I’ve got the light of freedom
I’m gonna let it shine.
Jesus gave it to me,
I’m gonna let it shine. Gonna shine all over the Delta, I’m gonna let it shine.
Let it shine, let it shine, let it shine.
Over the last few months I’ve been nourished by stories from Freedom Summer 1964, when black and white people joined hands across the state of Mississippi to stand for freedom and justice for all people. What has most intrigued me is the central role that faith had in the work of Freedom Summer. Expressions of faith in the Way of Jesus areheard in the electrifying sermons and songs that belted out of the mouth of Fannie Lou Hamer, they are seen in the significant role clergy from the North had in Freedom Summer training and events, and they are witnessed to in testimonies of Hattiesburg residents, like Peggy Jean Connor who testi- fies to God’s love abiding in and through her that long summer. If we’re honest, interpretations of the Bible also grounded the faith of those who resisted the work of civil rights, even those who worked violently against Freedom Summer efforts often quoted Scripture to justify their actions (a sober reminder to us about how easily we can twist the stories of Scripture to justify the evil in our hearts and actions).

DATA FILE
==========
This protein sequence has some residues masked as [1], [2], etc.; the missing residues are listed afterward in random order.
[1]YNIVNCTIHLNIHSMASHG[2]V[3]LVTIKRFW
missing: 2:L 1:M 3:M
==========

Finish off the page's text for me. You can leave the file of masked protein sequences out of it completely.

This summer, we have a tremendous opportunity to pause for a moment and look back into the history of our state and to reflect upon what it means to live our faith. In one sermon, Fannie Lou Hamer said:
“People need to be serious about their faith in the Lord; it’s all too easy to say, ‘Sure, I’m a Christian,’ and talk a big game. But if you are putting that claim to the test, where the rubber meets the road, then it’s high time to stop talking about being a Christian. You can pray until you faint, but if you’re not gonna get up and do something, God is not gonna put it in your lap.”
My hope is that through our remembering and through our exploration of key biblical texts that defined the Freedom Summer experience, we will think deeply about our call to put faith into action today.
Along with the Sunday morning sermon series, I encourage you to register and attend the Freedom Summer Conference taking place at USM, to join me in July for book discussions about Charles Marsh’s God’s Long Summer: Stories of Faith and Civil Rights, and to participate in other events that will take place around our community and through UBC this summer. I also invite you to begin your remembrance of Freedom Summer at the Backdoor Coffee House this Friday, June 6.
Fannie Lou Hamer helped make one of our childhood favorites an anthem of Freedom Summer. This Little Light of Mine, I’m Gonna Let is Shine. May UBC continue to shine the light of Christ into our community!